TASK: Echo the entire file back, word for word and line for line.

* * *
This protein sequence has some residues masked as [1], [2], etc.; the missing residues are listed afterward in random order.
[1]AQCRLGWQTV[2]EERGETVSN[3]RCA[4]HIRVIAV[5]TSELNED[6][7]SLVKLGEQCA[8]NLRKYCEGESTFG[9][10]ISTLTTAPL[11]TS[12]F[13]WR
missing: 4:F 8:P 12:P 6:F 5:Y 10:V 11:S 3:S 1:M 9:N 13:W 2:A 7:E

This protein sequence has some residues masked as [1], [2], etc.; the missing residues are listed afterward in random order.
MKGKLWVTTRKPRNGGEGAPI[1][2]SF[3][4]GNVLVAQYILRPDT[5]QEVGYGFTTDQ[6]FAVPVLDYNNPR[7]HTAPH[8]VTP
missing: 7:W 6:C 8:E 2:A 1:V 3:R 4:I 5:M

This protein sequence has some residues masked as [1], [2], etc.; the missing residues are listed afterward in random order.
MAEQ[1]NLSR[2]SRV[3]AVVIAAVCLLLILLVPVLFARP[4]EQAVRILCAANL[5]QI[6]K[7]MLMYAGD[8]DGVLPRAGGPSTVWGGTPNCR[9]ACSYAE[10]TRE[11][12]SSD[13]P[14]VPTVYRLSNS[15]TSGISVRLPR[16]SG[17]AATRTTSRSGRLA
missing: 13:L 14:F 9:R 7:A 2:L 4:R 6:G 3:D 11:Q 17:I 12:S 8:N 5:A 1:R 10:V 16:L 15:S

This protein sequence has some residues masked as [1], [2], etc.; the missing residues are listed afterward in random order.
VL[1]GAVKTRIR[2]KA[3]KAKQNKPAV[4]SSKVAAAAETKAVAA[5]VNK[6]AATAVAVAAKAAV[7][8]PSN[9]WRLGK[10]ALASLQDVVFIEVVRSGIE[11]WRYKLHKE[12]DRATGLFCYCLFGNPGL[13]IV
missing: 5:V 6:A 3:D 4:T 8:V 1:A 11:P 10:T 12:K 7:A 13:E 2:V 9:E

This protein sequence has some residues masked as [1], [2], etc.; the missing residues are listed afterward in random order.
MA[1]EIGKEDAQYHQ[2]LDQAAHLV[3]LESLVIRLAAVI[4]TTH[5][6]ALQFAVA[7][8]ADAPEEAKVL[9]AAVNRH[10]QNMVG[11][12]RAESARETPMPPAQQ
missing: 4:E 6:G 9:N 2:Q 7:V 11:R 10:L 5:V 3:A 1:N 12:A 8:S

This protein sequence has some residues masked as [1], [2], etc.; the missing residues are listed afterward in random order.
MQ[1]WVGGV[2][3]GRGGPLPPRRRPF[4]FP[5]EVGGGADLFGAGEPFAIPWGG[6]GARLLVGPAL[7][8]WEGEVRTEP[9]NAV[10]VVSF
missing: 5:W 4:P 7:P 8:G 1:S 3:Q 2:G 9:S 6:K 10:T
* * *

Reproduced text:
This protein sequence has some residues masked as [1], [2], etc.; the missing residues are listed afterward in random order.
[1]AQCRLGWQTV[2]EERGETVSN[3]RCA[4]HIRVIAV[5]TSELNED[6][7]SLVKLGEQCA[8]NLRKYCEGESTFG[9][10]ISTLTTAPL[11]TS[12]F[13]WR
missing: 4:F 8:P 12:P 6:F 5:Y 10:V 11:S 3:S 1:M 9:N 13:W 2:A 7:E

This protein sequence has some residues masked as [1], [2], etc.; the missing residues are listed afterward in random order.
MKGKLWVTTRKPRNGGEGAPI[1][2]SF[3][4]GNVLVAQYILRPDT[5]QEVGYGFTTDQ[6]FAVPVLDYNNPR[7]HTAPH[8]VTP
missing: 7:W 6:C 8:E 2:A 1:V 3:R 4:I 5:M

This protein sequence has some residues masked as [1], [2], etc.; the missing residues are listed afterward in random order.
MAEQ[1]NLSR[2]SRV[3]AVVIAAVCLLLILLVPVLFARP[4]EQAVRILCAANL[5]QI[6]K[7]MLMYAGD[8]DGVLPRAGGPSTVWGGTPNCR[9]ACSYAE[10]TRE[11][12]SSD[13]P[14]VPTVYRLSNS[15]TSGISVRLPR[16]SG[17]AATRTTSRSGRLA
missing: 13:L 14:F 9:R 7:A 2:L 4:R 6:G 3:D 11:Q 17:I 12:S 8:N 5:A 1:R 10:V 16:L 15:S

This protein sequence has some residues masked as [1], [2], etc.; the missing residues are listed afterward in random order.
VL[1]GAVKTRIR[2]KA[3]KAKQNKPAV[4]SSKVAAAAETKAVAA[5]VNK[6]AATAVAVAAKAAV[7][8]PSN[9]WRLGK[10]ALASLQDVVFIEVVRSGIE[11]WRYKLHKE[12]DRATGLFCYCLFGNPGL[13]IV
missing: 5:V 6:A 3:D 4:T 8:V 1:A 11:P 10:T 12:K 7:A 13:E 2:V 9:E

This protein sequence has some residues masked as [1], [2], etc.; the missing residues are listed afterward in random order.
MA[1]EIGKEDAQYHQ[2]LDQAAHLV[3]LESLVIRLAAVI[4]TTH[5][6]ALQFAVA[7][8]ADAPEEAKVL[9]AAVNRH[10]QNMVG[11][12]RAESARETPMPPAQQ
missing: 4:E 6:G 9:N 2:Q 7:V 11:R 10:L 5:V 3:A 1:N 12:A 8:S

This protein sequence has some residues masked as [1], [2], etc.; the missing residues are listed afterward in random order.
MQ[1]WVGGV[2][3]GRGGPLPPRRRPF[4]FP[5]EVGGGADLFGAGEPFAIPWGG[6]GARLLVGPAL[7][8]WEGEVRTEP[9]NAV[10]VVSF
missing: 5:W 4:P 7:P 8:G 1:S 3:Q 2:G 9:S 6:K 10:T